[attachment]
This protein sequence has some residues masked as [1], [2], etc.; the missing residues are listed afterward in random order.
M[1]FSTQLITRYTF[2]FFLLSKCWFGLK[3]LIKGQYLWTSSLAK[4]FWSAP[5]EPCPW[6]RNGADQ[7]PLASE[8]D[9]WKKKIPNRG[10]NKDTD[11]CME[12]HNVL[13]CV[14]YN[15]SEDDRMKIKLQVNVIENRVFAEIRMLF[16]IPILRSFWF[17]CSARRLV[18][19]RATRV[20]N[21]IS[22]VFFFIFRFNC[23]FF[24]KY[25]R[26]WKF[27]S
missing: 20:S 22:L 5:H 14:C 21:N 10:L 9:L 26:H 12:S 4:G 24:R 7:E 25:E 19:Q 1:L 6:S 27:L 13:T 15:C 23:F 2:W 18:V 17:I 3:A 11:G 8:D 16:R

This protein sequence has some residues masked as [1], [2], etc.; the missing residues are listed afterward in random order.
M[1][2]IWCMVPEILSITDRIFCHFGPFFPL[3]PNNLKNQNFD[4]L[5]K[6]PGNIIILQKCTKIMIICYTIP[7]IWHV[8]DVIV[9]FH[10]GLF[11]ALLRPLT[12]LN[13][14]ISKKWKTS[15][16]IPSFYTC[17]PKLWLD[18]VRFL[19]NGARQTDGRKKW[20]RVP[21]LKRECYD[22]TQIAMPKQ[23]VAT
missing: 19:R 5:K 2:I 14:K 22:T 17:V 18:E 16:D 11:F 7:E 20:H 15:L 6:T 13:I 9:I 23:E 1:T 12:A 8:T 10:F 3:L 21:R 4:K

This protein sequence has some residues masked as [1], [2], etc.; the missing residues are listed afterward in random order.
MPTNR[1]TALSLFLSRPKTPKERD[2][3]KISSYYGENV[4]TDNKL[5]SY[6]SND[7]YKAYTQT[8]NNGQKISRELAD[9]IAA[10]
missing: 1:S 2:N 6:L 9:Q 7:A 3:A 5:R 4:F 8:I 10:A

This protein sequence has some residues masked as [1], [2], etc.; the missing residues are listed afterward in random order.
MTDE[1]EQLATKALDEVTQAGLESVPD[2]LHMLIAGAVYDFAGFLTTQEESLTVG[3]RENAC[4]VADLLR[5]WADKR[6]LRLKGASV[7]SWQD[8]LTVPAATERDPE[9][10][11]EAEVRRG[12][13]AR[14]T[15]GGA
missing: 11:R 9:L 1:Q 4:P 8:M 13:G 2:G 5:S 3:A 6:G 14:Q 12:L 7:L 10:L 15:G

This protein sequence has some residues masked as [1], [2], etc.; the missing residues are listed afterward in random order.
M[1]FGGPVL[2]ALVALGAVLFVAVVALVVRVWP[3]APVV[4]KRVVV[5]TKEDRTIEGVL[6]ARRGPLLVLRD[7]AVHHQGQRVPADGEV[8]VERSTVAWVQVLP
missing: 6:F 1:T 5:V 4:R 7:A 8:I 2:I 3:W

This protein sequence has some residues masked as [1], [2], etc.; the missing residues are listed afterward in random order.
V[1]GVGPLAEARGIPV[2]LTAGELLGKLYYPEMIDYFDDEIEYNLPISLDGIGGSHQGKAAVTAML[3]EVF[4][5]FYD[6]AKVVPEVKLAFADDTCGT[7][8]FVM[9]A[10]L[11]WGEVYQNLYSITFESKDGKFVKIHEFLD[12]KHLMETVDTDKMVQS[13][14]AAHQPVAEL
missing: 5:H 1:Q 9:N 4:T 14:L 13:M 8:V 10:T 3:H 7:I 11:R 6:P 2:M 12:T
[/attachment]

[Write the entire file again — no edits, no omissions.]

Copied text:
This protein sequence has some residues masked as [1], [2], etc.; the missing residues are listed afterward in random order.
M[1]FSTQLITRYTF[2]FFLLSKCWFGLK[3]LIKGQYLWTSSLAK[4]FWSAP[5]EPCPW[6]RNGADQ[7]PLASE[8]D[9]WKKKIPNRG[10]NKDTD[11]CME[12]HNVL[13]CV[14]YN[15]SEDDRMKIKLQVNVIENRVFAEIRMLF[16]IPILRSFWF[17]CSARRLV[18][19]RATRV[20]N[21]IS[22]VFFFIFRFNC[23]FF[24]KY[25]R[26]WKF[27]S
missing: 20:S 22:L 5:H 14:C 21:N 10:L 9:L 26:H 12:S 4:G 24:R 7:E 25:E 19:Q 1:L 6:S 27:L 13:T 15:C 23:F 2:W 18:V 17:I 3:A 11:G 8:D 16:R

This protein sequence has some residues masked as [1], [2], etc.; the missing residues are listed afterward in random order.
M[1][2]IWCMVPEILSITDRIFCHFGPFFPL[3]PNNLKNQNFD[4]L[5]K[6]PGNIIILQKCTKIMIICYTIP[7]IWHV[8]DVIV[9]FH[10]GLF[11]ALLRPLT[12]LN[13][14]ISKKWKTS[15][16]IPSFYTC[17]PKLWLD[18]VRFL[19]NGARQTDGRKKW[20]RVP[21]LKRECYD[22]TQIAMPKQ[23]VAT
missing: 19:R 5:K 2:I 14:K 22:T 17:V 18:E 16:D 11:F 7:E 20:H 15:L 6:T 13:I 9:I 23:E 1:T 12:A 8:T 10:F 3:L 21:R 4:K

This protein sequence has some residues masked as [1], [2], etc.; the missing residues are listed afterward in random order.
MPTNR[1]TALSLFLSRPKTPKERD[2][3]KISSYYGENV[4]TDNKL[5]SY[6]SND[7]YKAYTQT[8]NNGQKISRELAD[9]IAA[10]
missing: 1:S 2:N 6:L 9:Q 7:A 3:A 5:R 4:F 8:I 10:A

This protein sequence has some residues masked as [1], [2], etc.; the missing residues are listed afterward in random order.
MTDE[1]EQLATKALDEVTQAGLESVPD[2]LHMLIAGAVYDFAGFLTTQEESLTVG[3]RENAC[4]VADLLR[5]WADKR[6]LRLKGASV[7]SWQD[8]LTVPAATERDPE[9][10][11]EAEVRRG[12][13]AR[14]T[15]GGA
missing: 11:R 9:L 1:Q 4:P 8:M 13:G 2:G 5:S 3:A 6:G 14:Q 12:L 7:L 10:L 15:G

This protein sequence has some residues masked as [1], [2], etc.; the missing residues are listed afterward in random order.
M[1]FGGPVL[2]ALVALGAVLFVAVVALVVRVWP[3]APVV[4]KRVVV[5]TKEDRTIEGVL[6]ARRGPLLVLRD[7]AVHHQGQRVPADGEV[8]VERSTVAWVQVLP
missing: 6:F 1:T 5:V 4:R 7:A 8:I 2:I 3:W

This protein sequence has some residues masked as [1], [2], etc.; the missing residues are listed afterward in random order.
V[1]GVGPLAEARGIPV[2]LTAGELLGKLYYPEMIDYFDDEIEYNLPISLDGIGGSHQGKAAVTAML[3]EVF[4][5]FYD[6]AKVVPEVKLAFADDTCGT[7][8]FVM[9]A[10]L[11]WGEVYQNLYSITFESKDGKFVKIHEFLD[12]KHLMETVDTDKMVQS[13][14]AAHQPVAEL
missing: 5:H 1:Q 9:N 4:T 14:L 13:M 8:V 10:T 3:H 7:I 11:R 6:P 2:M 12:T